The Black Church and The Ballot

By Dr. Amos C. Brown and Dr. Gina Stewart

Beloved, I wish above all things that thou mayest prosper and be in health, even as thy soul prospereth. (3 John 2)

These words have been expressed from pulpits across this nation for decades. The Bible verse underlines the notion that beyond the plight and obstacles of the moment, we can desire and pursue the very best for a person or community. The church has traditionally been considered the nucleus and the place where these sentiments could be found in abundance. The Black church for many within our community has always symbolized more than just a house of worship. It has represented an educational institution for young boys and girls and a place of protection and solace for Black people's minds and bodies.

The year 2020 has seen unprecedented circumstances resulting in hundreds of thousands of lives lost, economic pitfalls and protests over Black people being killed at the hands of law-enforcement. Yet, the church, amended in its presentation, remains the center for the Black community. Perhaps more than ever, the significance of our religious institutions and its leaders, whether virtually or in modified and safe gatherings, is reverberating across the nation as communities organize for what may be the greatest assembling of our lifetime, to cast our vote in the 2020 presidential election. The NAACP, the church and its leaders understand that this will be its finest moment.

Understanding the magnitude of this moment, the NAACP launched the Faith Forward Initiative in April 2020 to acknowledge and lift up religious institutions' role as beacons of hope, healing, and organizers of actions in communities all across this country. This initiative's charge has led to various creative and critical virtual convenings and messages, all narrated by religious leaders throughout the country who recognize the importance of this moment in history and the power that their voices carry within the Black community in encouraging people to vote. Gospel recording artists The Walls Group and Jekalyn Carr joined a lineup of national leaders with their musical voices during the Black the Vote Homecoming festivities on Saturday, October 24th. On October 25th, the NAACP hosted an Instagram Live conversation with gospel superstar Kierra Sheard and NAACP President and CEO Derrick Johnson on the church's critical role in calling for social justice and mobilizing our community polls.

That conversation served as the precursor to a powerful intergenerational virtual conversation. The panel discussion, titled The Value of a Black Woman's Vote, was moderated by gospel recording artist and radio host Erica Campbell and included such guests as the Rev. Dr. Gina Stewart of Christ Missionary Baptist Church in Memphis, Pastor Sarah Jakes Roberts of The Potter’s House church in Los Angeles, Jekayln Carr, Dr. Tiffany Lloyd of Tarrant County College in Texas, and many others. They offered their insights and perspectives on the leadership role of Black women in organizing the Black community's participation in elections.

With more than 86 million Americans turning out to early vote in record numbers and the NAACP mobilizing over 200,000 volunteers for texting, phone banking, and no-contact canvassing, Black people cannot afford to take our hands off the plow. Even throughout this week, messages from notable Black religious leaders and other faith influencers will be amplified across social media to encourage people to vote and to sign up to volunteer through the "Souls to the Polls" voter mobilization efforts. These leaders include Bishop Greg Davis of The Word Network; gospel singer Tasha Cobbs Leonard; Bishop Joseph Walker III, Presiding Prelate of the Full Gospel Baptist Church Fellowship International; and the Rev. Dr. Traci Blackmon of Christ The King United Church of Christ in Missouri.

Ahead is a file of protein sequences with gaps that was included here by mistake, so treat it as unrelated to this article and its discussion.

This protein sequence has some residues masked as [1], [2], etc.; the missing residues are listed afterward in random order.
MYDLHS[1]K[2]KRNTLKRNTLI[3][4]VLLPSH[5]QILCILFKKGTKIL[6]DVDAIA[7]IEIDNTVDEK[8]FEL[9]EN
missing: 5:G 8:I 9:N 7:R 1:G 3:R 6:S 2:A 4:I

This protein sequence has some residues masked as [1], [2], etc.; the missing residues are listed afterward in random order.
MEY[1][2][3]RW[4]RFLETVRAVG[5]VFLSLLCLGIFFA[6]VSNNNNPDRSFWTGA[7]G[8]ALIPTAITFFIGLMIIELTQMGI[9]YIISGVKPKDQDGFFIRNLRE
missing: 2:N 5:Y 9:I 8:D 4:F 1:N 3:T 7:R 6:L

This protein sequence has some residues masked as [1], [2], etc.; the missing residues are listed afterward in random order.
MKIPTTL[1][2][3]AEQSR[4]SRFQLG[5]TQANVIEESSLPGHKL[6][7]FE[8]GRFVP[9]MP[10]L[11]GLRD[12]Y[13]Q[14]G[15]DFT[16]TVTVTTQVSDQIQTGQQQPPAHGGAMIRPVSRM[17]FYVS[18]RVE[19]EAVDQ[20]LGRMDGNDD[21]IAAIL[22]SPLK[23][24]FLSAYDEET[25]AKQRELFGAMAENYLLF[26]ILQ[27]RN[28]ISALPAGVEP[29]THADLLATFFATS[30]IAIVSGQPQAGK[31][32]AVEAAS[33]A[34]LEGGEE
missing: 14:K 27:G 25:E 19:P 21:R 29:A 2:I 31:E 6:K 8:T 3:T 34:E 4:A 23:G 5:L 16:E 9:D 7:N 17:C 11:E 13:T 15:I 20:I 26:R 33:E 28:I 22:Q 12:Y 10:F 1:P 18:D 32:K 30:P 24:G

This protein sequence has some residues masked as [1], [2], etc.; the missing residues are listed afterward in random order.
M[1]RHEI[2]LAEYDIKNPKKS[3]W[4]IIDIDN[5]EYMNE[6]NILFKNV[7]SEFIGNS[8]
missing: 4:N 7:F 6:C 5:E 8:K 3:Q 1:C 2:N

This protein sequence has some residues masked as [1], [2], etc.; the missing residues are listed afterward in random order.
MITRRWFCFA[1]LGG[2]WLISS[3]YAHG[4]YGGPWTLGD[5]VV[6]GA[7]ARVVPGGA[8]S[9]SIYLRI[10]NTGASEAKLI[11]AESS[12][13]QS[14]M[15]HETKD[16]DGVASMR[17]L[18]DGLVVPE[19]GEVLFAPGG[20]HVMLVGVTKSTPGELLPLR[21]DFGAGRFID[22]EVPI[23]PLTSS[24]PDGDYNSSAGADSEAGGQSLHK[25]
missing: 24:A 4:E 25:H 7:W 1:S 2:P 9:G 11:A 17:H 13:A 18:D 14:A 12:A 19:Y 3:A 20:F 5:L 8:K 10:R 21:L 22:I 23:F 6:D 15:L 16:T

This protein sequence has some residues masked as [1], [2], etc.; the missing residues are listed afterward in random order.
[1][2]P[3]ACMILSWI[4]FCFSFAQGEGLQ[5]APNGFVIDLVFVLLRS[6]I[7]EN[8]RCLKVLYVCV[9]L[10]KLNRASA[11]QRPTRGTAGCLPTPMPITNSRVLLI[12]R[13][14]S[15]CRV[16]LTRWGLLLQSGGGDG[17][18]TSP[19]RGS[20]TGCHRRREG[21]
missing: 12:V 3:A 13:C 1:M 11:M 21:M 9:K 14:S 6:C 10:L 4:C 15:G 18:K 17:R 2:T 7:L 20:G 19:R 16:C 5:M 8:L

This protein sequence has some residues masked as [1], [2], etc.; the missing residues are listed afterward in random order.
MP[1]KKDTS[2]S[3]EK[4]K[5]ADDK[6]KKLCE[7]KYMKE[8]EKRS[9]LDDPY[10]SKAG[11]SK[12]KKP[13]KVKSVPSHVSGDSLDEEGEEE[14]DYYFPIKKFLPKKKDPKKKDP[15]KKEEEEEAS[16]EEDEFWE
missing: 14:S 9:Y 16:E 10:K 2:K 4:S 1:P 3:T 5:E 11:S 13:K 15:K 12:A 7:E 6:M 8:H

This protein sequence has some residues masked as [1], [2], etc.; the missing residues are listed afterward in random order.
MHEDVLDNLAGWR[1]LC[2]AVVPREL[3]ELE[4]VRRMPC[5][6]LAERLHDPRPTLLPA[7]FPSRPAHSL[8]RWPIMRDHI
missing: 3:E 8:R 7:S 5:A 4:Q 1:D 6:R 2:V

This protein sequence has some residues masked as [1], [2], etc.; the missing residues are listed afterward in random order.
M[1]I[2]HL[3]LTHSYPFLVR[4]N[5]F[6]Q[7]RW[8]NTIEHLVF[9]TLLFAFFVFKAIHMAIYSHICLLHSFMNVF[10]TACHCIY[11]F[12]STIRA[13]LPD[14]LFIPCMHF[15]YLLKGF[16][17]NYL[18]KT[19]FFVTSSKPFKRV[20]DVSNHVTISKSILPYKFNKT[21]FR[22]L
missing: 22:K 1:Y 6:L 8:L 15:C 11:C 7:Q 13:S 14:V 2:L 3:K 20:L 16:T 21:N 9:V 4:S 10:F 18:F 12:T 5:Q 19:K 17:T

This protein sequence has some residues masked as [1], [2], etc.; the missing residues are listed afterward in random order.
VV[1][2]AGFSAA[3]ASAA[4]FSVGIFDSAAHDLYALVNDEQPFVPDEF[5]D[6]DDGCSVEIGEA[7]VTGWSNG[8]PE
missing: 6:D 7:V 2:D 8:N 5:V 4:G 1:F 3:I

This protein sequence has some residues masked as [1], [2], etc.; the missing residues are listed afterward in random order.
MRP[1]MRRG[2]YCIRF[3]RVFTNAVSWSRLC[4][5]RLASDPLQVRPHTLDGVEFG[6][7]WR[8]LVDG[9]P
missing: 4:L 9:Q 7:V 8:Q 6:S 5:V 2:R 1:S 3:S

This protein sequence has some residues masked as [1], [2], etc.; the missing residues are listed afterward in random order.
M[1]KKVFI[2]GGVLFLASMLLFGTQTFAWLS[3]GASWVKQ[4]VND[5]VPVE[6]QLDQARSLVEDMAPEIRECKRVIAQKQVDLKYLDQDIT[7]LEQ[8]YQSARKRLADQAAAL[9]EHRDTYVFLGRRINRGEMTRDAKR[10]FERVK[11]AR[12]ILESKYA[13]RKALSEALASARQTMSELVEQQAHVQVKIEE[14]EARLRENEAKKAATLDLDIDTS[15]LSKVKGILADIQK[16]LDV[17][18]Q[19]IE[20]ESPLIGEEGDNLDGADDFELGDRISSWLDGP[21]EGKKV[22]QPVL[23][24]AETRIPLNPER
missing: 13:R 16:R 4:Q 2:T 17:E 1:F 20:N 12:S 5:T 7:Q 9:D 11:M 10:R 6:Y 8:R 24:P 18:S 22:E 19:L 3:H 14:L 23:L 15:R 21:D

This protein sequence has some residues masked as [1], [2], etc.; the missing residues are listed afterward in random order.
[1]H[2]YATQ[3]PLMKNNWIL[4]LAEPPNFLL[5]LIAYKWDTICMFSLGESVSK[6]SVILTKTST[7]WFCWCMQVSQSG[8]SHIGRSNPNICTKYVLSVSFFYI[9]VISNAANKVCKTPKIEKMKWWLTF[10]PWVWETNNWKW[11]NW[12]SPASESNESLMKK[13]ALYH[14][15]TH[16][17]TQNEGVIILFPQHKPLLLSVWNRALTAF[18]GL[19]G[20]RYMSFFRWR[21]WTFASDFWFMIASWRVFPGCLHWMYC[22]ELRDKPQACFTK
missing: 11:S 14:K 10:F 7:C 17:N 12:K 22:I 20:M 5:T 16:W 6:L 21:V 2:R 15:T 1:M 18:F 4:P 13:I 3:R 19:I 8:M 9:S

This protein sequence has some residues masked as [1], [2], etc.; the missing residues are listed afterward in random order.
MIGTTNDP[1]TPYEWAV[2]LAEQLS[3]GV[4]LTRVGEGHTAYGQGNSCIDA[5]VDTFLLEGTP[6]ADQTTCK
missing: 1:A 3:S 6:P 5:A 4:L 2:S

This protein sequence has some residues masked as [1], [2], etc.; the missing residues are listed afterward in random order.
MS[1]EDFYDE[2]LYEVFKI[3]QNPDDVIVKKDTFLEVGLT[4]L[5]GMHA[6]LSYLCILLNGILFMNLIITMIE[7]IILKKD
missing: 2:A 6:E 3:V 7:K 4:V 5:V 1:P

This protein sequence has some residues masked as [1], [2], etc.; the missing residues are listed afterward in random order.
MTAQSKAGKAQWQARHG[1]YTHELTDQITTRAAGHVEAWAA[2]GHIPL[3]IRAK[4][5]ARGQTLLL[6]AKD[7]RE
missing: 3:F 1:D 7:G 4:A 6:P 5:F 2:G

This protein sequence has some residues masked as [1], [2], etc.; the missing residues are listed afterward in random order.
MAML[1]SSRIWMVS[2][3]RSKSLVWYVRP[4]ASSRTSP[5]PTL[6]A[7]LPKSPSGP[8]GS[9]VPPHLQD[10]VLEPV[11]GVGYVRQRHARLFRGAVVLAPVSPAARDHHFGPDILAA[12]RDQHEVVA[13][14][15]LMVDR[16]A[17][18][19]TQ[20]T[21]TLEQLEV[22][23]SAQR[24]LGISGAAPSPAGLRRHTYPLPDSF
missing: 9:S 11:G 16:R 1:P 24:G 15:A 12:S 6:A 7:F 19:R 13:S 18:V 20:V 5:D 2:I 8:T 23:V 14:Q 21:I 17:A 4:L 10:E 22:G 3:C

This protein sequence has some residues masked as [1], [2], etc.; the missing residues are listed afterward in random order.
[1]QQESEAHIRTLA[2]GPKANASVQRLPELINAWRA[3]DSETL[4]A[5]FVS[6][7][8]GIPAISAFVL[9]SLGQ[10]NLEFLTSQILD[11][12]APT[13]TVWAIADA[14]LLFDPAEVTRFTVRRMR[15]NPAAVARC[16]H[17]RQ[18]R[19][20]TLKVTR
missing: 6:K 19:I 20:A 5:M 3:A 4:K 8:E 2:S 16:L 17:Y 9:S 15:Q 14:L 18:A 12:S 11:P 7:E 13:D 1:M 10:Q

On November 1st, two days before Election Day, the NAACP will host another intergenerational conversation, this time with men of faith discussing the importance of Black men stepping forward as consistent and active voters. The panel will include such notable religious leaders as Dr. Jamal Bryant of New Birth M.B. Church in Georgia, Dr. Amos Brown of Third Baptist Church in San Francisco, Dr. Freddie Haynes of Friendship-West Baptist Church in Dallas, Bishop Timothy Clarke of the First Church of God in Ohio, and many more. The conversation will conclude with the mini-documentary Otis' Dream, which follows the life of Rev. Otis Moss Sr. and his quest to fight through racial barriers to cast his vote in rural Georgia in 1946.

Yes, 2020, one of the most critical election years in history, has indeed challenged our lives and altered our concept of normal. It has opposed our future and argued against our humanity. But if the Black community is ever to see the manifestation of 3 John 2, it must begin with us assembling at polling centers, drop box locations, community centers, courthouses, and even churches, under one message and on one accord.

Vote. Our Lives Depend On It.

Dr. Amos C. Brown is chair of the NAACP’s Faith Forward Initiative, and Dr. Gina Stewart is chair of the NAACP’s Religious Affairs Committee.

The Crisis magazine is a quarterly journal of politics, culture, civil rights and history that seeks to educate and challenge its readers about issues facing African-Americans and other communities of color.

© The Crisis Magazine 

1 Year $10.  2 Years / $16.